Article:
Statistics pulled from the Health and Safety Executive depict how within 2017-18, 616,000 workers in Great Britain — out of 1.4 million — were suffering from a work-related mental illness.
The collaborative work management platform, Wrike, also found that “two fifths of British workers lose sleep over work”, whilst “a third admit letting workplace stress affect their home life”. Furthermore, “a fifth says stress causes them to become unproductive at work.”
An excessively high work load is undeniably a primary root cause of stress at work. Whilst many suggest a to-do list as an effective to process the mental load, can they also confer punishment if targets are not crossed-off on time?
The cons of to-do lists
Workers tend to offload unrealistic ideals
You’d love to work through every single task which you’ve listed, but it’s not always practical. An over saturated list isn’t cohesive with a working, realistic timeframe. Trying to make it happen can result in a sense of failure, which only makes things feels worse.
They don’t include events that ‘crop up’
To-do lists don’t represent a typical day in the office. Generally events change, unexpected meetings arise, and time spent on social media always exceeds one’s allocated limit.
You can’t really cater for phone calls or emails that need handling either. If things don’t go as smoothly as intended, then this again can make you feel pretty miserable, and unproductive. It also means you never praise yourself for the tasks which you achieved that were not on the list.
They’re quite traumatic
Whilst scribbling out a to-do list, the tendency is to squeeze in everything that you can physically remember. Yet reviewing the saga can incur a sense of despair from the huge array of tasks you have yet to complete. Sometimes to-do lists can influence your stress levels to rise, and discourage your efforts, as opposed to encourage.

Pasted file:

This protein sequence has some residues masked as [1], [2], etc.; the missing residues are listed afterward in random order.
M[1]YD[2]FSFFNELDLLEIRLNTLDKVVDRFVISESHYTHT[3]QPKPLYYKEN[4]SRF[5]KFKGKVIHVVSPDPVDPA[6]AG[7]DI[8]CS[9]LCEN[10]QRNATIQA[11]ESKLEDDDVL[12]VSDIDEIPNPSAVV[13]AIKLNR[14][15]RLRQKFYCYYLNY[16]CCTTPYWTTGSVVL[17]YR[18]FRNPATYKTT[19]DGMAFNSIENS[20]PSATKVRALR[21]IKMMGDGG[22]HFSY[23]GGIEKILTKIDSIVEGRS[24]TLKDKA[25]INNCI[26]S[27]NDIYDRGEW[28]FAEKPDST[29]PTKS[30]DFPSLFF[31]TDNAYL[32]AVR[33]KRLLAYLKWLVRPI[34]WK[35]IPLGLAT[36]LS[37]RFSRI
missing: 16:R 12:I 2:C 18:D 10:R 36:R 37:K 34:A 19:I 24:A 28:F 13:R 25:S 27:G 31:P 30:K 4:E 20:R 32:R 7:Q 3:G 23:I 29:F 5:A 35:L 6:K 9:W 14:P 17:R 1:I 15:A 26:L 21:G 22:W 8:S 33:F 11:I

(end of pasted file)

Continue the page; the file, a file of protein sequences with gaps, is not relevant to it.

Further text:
Manage Work-related Stresses for a Greater Work-life Balance
To reduce work tension, it is critical for you to find closure from stress-inducing events, such as outstanding or hectic work schedules.
See below for our alternative solutions of which can help lift psychological wellbeing as you carry out your business.
Create a Plan of Action, Not a to-do List
David Allen, the doyen of productivity — and writer of Getting Things Done — says the best way to relieve yourself of the intruding anxiety that comes with an unfinished task is to create a plan of action.
This differs from a to-do list, as you solely focus on your unfinished work, and include thorough notes to assist you for when you pick the task up at a later date.
A plan enables you to eradicate the mental blockages with some time-effective preparation. It will nurture your headspace and maintain your inherent fervour for business.
It provides a smooth transition, so that you can happily continue working from where you left off. It doesn’t deter your motivation, nor take up a lot of time — as you needn’t go back over the work you’ve done already — and can take as little as five minutes to create.
If you’re feeling distressed with demanding work volumes whilst out of office, then you can offload your burden onto paper. It’s an effective solution to avoid burning out. Instead of spending hours grafting after work, you can spend minutes to cathartically brainstorm the steps you need to make in the future.
Transition into Tranquility
Mindful technology is the future. Not only is it accessible, it has the power to enhance your mood in a matter of minutes.
By plugging into meditative phone apps such as Calm, you can remove yourself physically and mentally from work stresses, let go of any remaining duties, and refocus your energies as you leave your desk.
It is important to plug in the moment you depart, to mentally distinguish ‘your time’ from work time. Do so, by tuning in via your commute, or whilst you’re sitting in your car, before setting off for home.
Apps such as Headspace are designed with the modern person at their core. They can be customised to suit your schedule, and are designed with themed sessions to suit a range of needs and environments. For instance, Headspace offers relief if you’re struggling to get to sleep or having an “SOS meltdown”.
Complete Small Jobs to Prevent Buildup
It’s simple but effective advice. If you have multiple jobs to undertake, scan through your list to decipher which will take the shortest amount of time, and get them crossed off.
Tackling the smaller tasks can improve motivation as you feel you’re being productive, whilst preventing you from feeling swamped. It enables you to focus more intently on the larger tasks too, after the smaller ones are out of the way.
Do you find it difficult to manage a healthy work-life balance? Comment below with your own experiences.
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About The Author
An experienced business and finance writer, sometimes moonlighting as a fiction writer and blogger.